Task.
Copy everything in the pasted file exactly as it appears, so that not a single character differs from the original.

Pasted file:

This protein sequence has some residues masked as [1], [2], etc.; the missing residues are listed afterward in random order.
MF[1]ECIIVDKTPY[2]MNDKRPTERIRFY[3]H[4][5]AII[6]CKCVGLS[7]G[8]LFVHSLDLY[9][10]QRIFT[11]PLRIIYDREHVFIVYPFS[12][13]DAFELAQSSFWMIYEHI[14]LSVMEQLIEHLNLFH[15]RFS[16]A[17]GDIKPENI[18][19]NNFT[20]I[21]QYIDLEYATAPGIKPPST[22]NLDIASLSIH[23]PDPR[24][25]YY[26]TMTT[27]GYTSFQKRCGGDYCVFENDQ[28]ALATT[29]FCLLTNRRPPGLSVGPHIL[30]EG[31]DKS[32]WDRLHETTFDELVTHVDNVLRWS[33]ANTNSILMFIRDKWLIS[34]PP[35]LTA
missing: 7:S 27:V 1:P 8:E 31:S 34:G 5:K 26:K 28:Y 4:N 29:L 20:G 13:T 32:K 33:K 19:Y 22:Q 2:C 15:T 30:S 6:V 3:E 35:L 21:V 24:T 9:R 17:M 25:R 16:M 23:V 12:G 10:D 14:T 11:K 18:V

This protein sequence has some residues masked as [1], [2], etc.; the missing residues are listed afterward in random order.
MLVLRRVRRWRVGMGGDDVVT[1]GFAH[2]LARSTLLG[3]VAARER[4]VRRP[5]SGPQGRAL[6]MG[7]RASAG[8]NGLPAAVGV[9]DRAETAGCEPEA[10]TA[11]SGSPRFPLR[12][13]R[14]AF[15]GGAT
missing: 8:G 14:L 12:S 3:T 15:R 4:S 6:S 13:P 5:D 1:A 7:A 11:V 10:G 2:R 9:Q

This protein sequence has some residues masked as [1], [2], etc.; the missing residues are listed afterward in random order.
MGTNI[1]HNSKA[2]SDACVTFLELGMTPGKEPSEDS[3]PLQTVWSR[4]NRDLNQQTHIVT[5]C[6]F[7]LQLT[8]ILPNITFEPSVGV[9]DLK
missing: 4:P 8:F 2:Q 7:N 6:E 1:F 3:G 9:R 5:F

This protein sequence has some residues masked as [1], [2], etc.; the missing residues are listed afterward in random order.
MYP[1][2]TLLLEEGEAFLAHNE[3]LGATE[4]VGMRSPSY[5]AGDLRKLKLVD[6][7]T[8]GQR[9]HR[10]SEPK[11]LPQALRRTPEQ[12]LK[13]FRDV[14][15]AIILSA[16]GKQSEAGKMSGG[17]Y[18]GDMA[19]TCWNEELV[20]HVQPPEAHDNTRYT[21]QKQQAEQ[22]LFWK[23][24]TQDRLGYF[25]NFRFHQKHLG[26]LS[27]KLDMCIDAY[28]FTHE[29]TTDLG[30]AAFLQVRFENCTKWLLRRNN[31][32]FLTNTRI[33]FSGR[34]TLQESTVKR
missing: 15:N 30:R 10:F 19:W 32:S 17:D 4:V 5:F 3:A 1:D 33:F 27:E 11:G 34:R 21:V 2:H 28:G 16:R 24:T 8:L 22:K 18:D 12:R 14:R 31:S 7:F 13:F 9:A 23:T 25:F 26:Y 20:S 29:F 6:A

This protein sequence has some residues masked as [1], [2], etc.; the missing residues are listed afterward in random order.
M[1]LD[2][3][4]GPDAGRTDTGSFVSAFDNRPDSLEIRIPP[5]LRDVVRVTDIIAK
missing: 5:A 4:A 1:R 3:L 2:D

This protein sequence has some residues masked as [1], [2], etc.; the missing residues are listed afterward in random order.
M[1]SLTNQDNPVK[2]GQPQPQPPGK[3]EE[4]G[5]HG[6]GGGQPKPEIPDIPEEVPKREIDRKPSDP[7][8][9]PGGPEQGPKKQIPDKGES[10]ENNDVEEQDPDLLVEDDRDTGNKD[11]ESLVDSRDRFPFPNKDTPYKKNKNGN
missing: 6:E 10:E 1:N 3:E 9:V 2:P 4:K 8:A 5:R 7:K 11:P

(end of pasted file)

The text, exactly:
This protein sequence has some residues masked as [1], [2], etc.; the missing residues are listed afterward in random order.
MF[1]ECIIVDKTPY[2]MNDKRPTERIRFY[3]H[4][5]AII[6]CKCVGLS[7]G[8]LFVHSLDLY[9][10]QRIFT[11]PLRIIYDREHVFIVYPFS[12][13]DAFELAQSSFWMIYEHI[14]LSVMEQLIEHLNLFH[15]RFS[16]A[17]GDIKPENI[18][19]NNFT[20]I[21]QYIDLEYATAPGIKPPST[22]NLDIASLSIH[23]PDPR[24][25]YY[26]TMTT[27]GYTSFQKRCGGDYCVFENDQ[28]ALATT[29]FCLLTNRRPPGLSVGPHIL[30]EG[31]DKS[32]WDRLHETTFDELVTHVDNVLRWS[33]ANTNSILMFIRDKWLIS[34]PP[35]LTA
missing: 7:S 27:V 1:P 8:E 31:S 34:G 5:K 26:K 28:Y 4:N 29:L 20:G 13:T 32:K 33:K 19:Y 22:Q 2:C 15:T 30:S 6:V 3:E 35:L 21:V 24:T 9:R 17:M 25:R 16:M 23:V 12:G 10:D 14:T 11:K 18:V

This protein sequence has some residues masked as [1], [2], etc.; the missing residues are listed afterward in random order.
MLVLRRVRRWRVGMGGDDVVT[1]GFAH[2]LARSTLLG[3]VAARER[4]VRRP[5]SGPQGRAL[6]MG[7]RASAG[8]NGLPAAVGV[9]DRAETAGCEPEA[10]TA[11]SGSPRFPLR[12][13]R[14]AF[15]GGAT
missing: 8:G 14:L 12:S 3:T 15:R 4:S 6:S 13:P 5:D 1:A 7:A 11:V 10:G 2:R 9:Q

This protein sequence has some residues masked as [1], [2], etc.; the missing residues are listed afterward in random order.
MGTNI[1]HNSKA[2]SDACVTFLELGMTPGKEPSEDS[3]PLQTVWSR[4]NRDLNQQTHIVT[5]C[6]F[7]LQLT[8]ILPNITFEPSVGV[9]DLK
missing: 4:P 8:F 2:Q 7:N 6:E 1:F 3:G 9:R 5:F

This protein sequence has some residues masked as [1], [2], etc.; the missing residues are listed afterward in random order.
MYP[1][2]TLLLEEGEAFLAHNE[3]LGATE[4]VGMRSPSY[5]AGDLRKLKLVD[6][7]T[8]GQR[9]HR[10]SEPK[11]LPQALRRTPEQ[12]LK[13]FRDV[14][15]AIILSA[16]GKQSEAGKMSGG[17]Y[18]GDMA[19]TCWNEELV[20]HVQPPEAHDNTRYT[21]QKQQAEQ[22]LFWK[23][24]TQDRLGYF[25]NFRFHQKHLG[26]LS[27]KLDMCIDAY[28]FTHE[29]TTDLG[30]AAFLQVRFENCTKWLLRRNN[31][32]FLTNTRI[33]FSGR[34]TLQESTVKR
missing: 15:N 30:R 10:F 19:W 32:S 17:D 4:V 5:F 3:A 1:D 33:F 27:E 11:G 34:R 21:V 2:H 28:G 16:R 24:T 8:L 22:K 18:D 12:R 14:R 31:S 7:F 13:F 9:A 23:T 25:F 26:Y 20:S 29:F 6:A

This protein sequence has some residues masked as [1], [2], etc.; the missing residues are listed afterward in random order.
M[1]LD[2][3][4]GPDAGRTDTGSFVSAFDNRPDSLEIRIPP[5]LRDVVRVTDIIAK
missing: 5:A 4:A 1:R 3:L 2:D

This protein sequence has some residues masked as [1], [2], etc.; the missing residues are listed afterward in random order.
M[1]SLTNQDNPVK[2]GQPQPQPPGK[3]EE[4]G[5]HG[6]GGGQPKPEIPDIPEEVPKREIDRKPSDP[7][8][9]PGGPEQGPKKQIPDKGES[10]ENNDVEEQDPDLLVEDDRDTGNKD[11]ESLVDSRDRFPFPNKDTPYKKNKNGN
missing: 6:E 10:E 1:N 3:E 9:V 2:P 4:K 8:A 5:R 7:K 11:P